ALEXANDRIA, Va.—The Merchants Payments Coalition (MPC) has filed comments on the Federal Trade Commission’s (FTC) recent proposed settlement with Mastercard, which ordered the credit-card company to cease practices the agency said illegally blocked merchants’ ability to route e-commerce debit card transactions over competing networks. NACS is a founding member of the MPC.
In late December, the FTC said an investigation found Mastercard’s tokenization of debit card data and refusal to de-tokenize that data for competitors has prevented e-commerce transactions from being routed over networks like Star, NYCE or Shazam that can offer lower swipe fees for processing. The agency said that this process violates the Durbin Amendment, which requires that at least two unaffiliated networks—Visa or Mastercard plus a competitor—be enabled on debit cards and that the merchant be allowed to choose which to use.
The FTC ordered that Mastercard make the primary account number and other data available to competing networks going forward even if has been tokenized. The agency specifically cited Mastercard’s treatment of data from transactions made with digital wallets like Apple Pay and Google Pay as having violated the Durbin Amendment, but the order applies to all e-commerce transactions, including digital wallets and online purchases.
The FTC launched an investigation to ensure that Mastercard finally complied with Regulation II and treated tokenized card not present (CNP) transactions the same way as tokenized card present (CP) transactions given that the regulation applies equally to both types of transactions.
In its comments, the MPC expressed it has “concerns about the proposed settlement and believe[s] more must be done to ensure that the debit market benefits from competition in a manner required by Regulation II.”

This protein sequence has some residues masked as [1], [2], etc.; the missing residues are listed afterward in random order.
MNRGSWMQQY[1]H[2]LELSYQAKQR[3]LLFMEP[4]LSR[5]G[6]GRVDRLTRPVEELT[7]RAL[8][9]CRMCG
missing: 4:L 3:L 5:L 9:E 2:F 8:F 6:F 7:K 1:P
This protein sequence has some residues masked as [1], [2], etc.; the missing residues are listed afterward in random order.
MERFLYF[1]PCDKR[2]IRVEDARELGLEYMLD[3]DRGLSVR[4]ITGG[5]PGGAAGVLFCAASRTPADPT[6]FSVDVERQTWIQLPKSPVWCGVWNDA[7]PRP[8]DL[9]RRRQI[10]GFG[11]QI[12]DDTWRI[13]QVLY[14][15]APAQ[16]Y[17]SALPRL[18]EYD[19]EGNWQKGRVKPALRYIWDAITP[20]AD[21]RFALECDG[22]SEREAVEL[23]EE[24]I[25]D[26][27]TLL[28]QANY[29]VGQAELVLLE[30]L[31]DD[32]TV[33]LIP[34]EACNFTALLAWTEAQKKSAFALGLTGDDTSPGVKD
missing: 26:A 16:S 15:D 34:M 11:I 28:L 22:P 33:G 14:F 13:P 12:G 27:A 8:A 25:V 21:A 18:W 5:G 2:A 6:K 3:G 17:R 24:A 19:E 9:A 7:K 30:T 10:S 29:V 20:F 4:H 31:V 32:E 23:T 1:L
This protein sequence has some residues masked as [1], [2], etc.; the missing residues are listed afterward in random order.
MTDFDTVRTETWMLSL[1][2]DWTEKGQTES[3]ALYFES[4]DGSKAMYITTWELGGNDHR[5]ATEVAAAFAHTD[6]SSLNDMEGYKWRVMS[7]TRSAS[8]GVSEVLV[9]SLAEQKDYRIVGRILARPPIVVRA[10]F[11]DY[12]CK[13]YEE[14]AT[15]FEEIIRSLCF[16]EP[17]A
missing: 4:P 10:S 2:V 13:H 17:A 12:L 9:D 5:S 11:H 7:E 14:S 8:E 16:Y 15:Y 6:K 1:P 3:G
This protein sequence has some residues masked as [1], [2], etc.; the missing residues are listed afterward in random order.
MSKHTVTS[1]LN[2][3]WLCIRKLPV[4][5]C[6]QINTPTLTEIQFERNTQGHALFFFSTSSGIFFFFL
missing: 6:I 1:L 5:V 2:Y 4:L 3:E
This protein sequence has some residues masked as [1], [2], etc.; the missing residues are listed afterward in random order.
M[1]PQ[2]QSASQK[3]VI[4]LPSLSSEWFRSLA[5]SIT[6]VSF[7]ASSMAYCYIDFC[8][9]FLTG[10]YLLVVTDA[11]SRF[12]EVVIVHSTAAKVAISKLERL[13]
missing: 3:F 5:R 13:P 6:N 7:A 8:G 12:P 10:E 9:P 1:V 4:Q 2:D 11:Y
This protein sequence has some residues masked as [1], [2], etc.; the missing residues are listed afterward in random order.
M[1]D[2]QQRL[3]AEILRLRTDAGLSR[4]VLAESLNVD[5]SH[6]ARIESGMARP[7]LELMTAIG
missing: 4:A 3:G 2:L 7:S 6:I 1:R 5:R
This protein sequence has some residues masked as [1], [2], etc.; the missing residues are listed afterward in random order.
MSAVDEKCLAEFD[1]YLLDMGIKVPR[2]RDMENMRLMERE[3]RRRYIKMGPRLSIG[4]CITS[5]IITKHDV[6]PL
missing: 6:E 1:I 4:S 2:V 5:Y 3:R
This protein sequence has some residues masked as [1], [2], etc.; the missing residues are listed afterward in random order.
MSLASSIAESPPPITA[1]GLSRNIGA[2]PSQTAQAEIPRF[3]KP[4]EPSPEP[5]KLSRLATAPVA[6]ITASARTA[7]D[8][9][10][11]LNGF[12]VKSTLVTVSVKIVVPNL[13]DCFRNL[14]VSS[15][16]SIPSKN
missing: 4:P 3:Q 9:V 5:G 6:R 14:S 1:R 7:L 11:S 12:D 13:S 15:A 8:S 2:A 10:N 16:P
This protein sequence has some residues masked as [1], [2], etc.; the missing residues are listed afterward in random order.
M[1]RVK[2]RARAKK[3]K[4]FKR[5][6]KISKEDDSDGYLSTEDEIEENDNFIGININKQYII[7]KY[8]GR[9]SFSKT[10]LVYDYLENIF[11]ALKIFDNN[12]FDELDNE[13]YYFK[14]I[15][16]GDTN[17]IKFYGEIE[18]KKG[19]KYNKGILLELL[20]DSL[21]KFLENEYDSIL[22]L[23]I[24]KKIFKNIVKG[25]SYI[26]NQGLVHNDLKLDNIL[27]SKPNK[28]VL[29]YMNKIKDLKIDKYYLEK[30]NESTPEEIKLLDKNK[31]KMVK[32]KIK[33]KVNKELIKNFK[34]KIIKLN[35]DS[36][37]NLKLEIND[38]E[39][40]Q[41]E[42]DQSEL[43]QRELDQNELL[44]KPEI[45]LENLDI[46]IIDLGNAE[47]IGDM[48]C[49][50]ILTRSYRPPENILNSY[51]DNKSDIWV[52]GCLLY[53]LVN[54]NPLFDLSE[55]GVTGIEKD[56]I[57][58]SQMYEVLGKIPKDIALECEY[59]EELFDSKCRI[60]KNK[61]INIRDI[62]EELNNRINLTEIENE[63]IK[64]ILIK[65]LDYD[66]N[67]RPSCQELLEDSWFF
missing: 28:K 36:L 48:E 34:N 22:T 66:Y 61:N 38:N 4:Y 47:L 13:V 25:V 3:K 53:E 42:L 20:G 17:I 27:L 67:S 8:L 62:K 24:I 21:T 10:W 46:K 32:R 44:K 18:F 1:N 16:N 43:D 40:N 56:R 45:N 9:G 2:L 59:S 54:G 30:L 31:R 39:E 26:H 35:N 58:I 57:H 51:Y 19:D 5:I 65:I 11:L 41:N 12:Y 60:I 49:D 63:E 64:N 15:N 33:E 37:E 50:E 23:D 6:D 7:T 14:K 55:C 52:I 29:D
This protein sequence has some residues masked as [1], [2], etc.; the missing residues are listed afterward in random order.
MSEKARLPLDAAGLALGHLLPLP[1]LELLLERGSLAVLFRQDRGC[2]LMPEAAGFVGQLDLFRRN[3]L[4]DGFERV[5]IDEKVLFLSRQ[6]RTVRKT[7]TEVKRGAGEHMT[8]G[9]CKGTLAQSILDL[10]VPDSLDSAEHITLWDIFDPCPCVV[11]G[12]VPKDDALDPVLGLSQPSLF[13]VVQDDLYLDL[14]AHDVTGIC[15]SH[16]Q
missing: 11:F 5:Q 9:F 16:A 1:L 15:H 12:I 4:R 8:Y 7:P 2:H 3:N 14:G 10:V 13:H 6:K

Regulation II (the implementing regulation for the Durbin Amendment) has two critical requirements for debit routing. First, each card issuer is required to enable at least two unaffiliated debit networks on each of its debit cards. Second, issuers and networks are precluded from inhibiting merchants from routing debit transactions over either of the networks for which a card is enabled.
“Unfortunately, Mastercard believes the agreement tentatively reached with Mastercard does not require it to [fully comply with Regulation II]. The tokenization policies Mastercard plans to enact if the settlement is finalized in its current form discriminate against CNP [card not present] transactions, and cynically directly contradict Mastercard’s own policies prohibiting other token service providers from engaging in the exact same conduct,” wrote MPC in the comments.
MPC believes the FTC should not permit Mastercard to continue to engage in tokenization practices that treat CNP transactions in a manner inferior to card present (CP) transactions.
“That not only flies in the face of the FTC’s goals in pursuing this investigation, but also the recent pronouncement of the Federal Reserve that the two types of transactions should be treated equally,” wrote MPC.
“We respectfully request that the FTC modify the terms of its proposed settlement to clearly require Mastercard to provide the merchants and acquirers originating a transaction, the network selected by those merchants or acquirers, and other persons authorized by these entities with the [primary account number] (or any substitute account identifier adopted by the issuer), along with confirmation as to whether the cryptogram is authentic, and the transaction complies with the domain restrictions in response to any request relating to an electronic debit transaction as defined in Regulation II.”
The FTC action follows regulations issued by the Federal Reserve in October clarifying that debit card routing choice applies to online transactions the same as in-store transactions and that Visa and Mastercard cannot take steps to block routing. Tokenization and other practices have kept all but about 6% of online debit transactions from being routed over competing networks, according to the Fed.
The Durbin Amendment has saved merchants billions of dollars a year in swipe fees, with 70% of the savings passed on to consumers, according to studies. Debit card swipe fees cost merchants and their customers $32.6 billion in 2021, with payments processed over Visa and Mastercard’s networks accounting for $28.1 billion of the total.
Last month, Visa announced that the antitrust division of the U.S. Department of Justice is investigating the company on its U.S. debit card practices and competition with other payment networks. The European Commission has also told Visa it has opened a preliminary investigation into its incentive agreements with clients. In 2019, Visa settled with the European Union over an antitrust probe into card fees.